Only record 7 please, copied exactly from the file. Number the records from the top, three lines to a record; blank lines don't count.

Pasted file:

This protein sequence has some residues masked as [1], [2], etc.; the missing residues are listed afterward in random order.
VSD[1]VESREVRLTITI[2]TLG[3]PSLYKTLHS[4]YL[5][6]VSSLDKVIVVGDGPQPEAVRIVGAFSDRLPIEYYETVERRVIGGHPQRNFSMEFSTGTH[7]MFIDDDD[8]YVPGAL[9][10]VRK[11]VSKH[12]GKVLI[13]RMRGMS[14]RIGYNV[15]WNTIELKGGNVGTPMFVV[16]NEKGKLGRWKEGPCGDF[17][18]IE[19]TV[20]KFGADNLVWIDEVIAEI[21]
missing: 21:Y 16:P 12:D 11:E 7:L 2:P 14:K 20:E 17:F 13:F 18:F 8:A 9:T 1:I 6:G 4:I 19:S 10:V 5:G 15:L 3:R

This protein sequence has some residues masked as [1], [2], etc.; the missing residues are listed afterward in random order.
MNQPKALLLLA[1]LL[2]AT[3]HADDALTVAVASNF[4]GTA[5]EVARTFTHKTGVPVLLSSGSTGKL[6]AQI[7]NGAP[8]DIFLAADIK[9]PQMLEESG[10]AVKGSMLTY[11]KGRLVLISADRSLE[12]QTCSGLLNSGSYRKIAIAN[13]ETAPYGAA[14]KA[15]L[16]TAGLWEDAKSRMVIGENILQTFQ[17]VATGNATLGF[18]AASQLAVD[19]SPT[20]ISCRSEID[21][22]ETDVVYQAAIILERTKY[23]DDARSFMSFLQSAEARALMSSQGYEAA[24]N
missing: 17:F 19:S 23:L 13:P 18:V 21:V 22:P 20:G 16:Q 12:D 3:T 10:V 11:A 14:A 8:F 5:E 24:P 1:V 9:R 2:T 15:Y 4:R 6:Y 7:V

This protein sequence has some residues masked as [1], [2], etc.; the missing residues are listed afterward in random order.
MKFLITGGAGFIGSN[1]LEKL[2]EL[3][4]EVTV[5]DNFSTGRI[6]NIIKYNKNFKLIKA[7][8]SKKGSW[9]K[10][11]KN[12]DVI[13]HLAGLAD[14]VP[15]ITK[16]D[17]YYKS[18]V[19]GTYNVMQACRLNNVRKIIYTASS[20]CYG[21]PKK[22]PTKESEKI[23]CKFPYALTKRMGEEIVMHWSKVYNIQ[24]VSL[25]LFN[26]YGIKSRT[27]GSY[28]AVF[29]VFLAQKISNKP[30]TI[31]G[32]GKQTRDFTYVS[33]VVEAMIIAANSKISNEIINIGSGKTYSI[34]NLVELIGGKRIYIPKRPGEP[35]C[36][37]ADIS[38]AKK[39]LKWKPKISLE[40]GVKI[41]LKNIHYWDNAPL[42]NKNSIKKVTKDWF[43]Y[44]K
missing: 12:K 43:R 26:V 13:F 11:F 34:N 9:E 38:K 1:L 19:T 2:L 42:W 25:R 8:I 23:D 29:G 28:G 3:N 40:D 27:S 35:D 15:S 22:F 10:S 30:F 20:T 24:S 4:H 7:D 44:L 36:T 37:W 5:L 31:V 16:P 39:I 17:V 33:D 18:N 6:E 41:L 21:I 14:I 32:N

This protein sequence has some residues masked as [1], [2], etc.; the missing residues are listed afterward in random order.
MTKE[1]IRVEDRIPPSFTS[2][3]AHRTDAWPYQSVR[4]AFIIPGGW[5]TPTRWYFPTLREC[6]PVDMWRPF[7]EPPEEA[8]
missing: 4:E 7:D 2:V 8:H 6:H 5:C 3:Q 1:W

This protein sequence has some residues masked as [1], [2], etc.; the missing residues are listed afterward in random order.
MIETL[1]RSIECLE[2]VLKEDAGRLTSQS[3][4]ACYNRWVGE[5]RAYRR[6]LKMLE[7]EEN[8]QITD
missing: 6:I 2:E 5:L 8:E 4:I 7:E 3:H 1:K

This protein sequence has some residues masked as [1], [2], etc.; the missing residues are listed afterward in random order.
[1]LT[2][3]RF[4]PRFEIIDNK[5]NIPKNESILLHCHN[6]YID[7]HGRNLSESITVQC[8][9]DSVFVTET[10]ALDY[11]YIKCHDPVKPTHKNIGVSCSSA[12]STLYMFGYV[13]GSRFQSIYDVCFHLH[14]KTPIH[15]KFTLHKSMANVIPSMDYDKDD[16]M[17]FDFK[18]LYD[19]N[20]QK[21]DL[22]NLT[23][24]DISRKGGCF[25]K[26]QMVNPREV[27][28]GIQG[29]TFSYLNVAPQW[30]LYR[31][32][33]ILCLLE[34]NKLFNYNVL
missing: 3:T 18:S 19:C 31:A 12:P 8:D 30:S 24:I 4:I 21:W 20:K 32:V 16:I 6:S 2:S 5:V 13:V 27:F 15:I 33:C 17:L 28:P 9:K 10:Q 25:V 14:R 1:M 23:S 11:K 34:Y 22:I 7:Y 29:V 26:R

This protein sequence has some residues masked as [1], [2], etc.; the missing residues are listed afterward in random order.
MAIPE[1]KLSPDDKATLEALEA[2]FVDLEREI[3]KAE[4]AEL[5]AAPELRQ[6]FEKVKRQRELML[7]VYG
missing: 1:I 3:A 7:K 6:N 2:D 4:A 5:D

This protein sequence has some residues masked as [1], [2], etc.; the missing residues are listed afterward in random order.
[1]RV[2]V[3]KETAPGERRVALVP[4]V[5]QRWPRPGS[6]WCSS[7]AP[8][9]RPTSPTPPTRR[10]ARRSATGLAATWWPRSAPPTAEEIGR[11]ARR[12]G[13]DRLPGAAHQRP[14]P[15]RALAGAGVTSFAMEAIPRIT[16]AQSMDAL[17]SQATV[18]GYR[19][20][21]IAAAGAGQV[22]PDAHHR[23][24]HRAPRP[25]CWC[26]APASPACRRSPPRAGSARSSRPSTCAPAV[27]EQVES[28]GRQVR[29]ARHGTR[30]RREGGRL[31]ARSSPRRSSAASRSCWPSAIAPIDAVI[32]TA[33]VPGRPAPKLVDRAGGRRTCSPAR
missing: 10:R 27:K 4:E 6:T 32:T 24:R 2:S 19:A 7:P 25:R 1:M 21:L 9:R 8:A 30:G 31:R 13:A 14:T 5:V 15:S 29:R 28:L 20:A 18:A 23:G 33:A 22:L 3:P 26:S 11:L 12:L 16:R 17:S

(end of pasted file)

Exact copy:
This protein sequence has some residues masked as [1], [2], etc.; the missing residues are listed afterward in random order.
MAIPE[1]KLSPDDKATLEALEA[2]FVDLEREI[3]KAE[4]AEL[5]AAPELRQ[6]FEKVKRQRELML[7]VYG
missing: 1:I 3:A 7:K 6:N 2:D 4:A 5:D